The magnitude of the problem is staggering. Everything we buy is probably touched by slave labor. This is sex trade that is getting younger and younger, we saw children of six or seven offering sex services. We saw the drug induced prisons for women sold out of villages for tiny debts, but we also heard from people who are trying to help people to get out.
All these media, novels, theater, film, music, addressed the same problems, the same issues. Collectively they are overwhelming. But there are many groups working on doing something, the meaning of the title of the film is here is the call, let us all respond.


Friday, July 23, 2010

Art Sparks Occidental Square Summer 2010

My office is on Occidental Square, and so I am familiar with all the regular people who like to spend the day there. They sit on benches pursuing various activities. They are guarded by the wonderful 1970s totems by indigenous carver Duane Pasco one of which you see in this photograph.

So I was surprised one day to suddenly see a red carpet rolled out and a women in ornate Victorian dress standing there.
It was Art Sparks, a program sponsored by 4 Culture
(whom I just highlighted in the previous entry). They have commissioned artists to come to Occidental Square all summer and spark it, that means, bring art to the parks that interacts with the public, and creates a more friendly setting for passersby.

The red carpet and the woman in Victorian dress, I learned, were part of that project.
It was AK Mimi Allin.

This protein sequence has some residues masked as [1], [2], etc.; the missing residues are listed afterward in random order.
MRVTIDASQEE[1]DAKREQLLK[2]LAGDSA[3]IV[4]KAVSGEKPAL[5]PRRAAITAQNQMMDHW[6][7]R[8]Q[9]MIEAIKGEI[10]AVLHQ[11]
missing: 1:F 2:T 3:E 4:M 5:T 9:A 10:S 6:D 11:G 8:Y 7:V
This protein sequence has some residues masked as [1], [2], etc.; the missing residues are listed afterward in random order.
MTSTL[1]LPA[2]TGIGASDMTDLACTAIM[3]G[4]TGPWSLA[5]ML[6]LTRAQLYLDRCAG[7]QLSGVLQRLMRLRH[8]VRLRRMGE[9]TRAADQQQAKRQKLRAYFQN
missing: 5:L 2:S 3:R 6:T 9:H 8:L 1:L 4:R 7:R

She was reading War and Peace in her period costume, as she walked up and down the carpet, and we were invited to accompany her for a round trip as she read. So I did. Twice. It was fun. The first time I was asked to hold her parasol, as she read a passage from early in the book, before the war takes hold. The second time, we were out on the battlefield dealing with problems.
I asked her about the project and she said she liked to take on challenges, like a very long book that we have difficulty reading these days.
She was there a whole week, every day, reading, sometimes alone, sometimes with other people keeping her company.
I went from dubious to enthusastic. I love books. Her perseverence and good humor won me over. I found her reading on a break in the Grand Central Building and she was really into the book. I asked her for my friend John at the Globe Bookstore which edition she was reading, and it was the latest. (The Globe Bookstore doesn't have a website.  Go and discover for yourself on First and Main, now that Elliott Books is gone, it is a treasure that is to be relished all the more!)

So it was a great project.
Right next to her in the park was Tony.
Tony had brought his hobby to the park. It was a flight simulator. He said it was what pilots do to learn how to fly. He had a lot of equipment and he enjoyed showing me how it worked. But of course he wasn't part of Art Sparks. He was just there because it was a sunny day.
Then there was the canopy by Celeste Cooning, which was part of Art Sparks. It is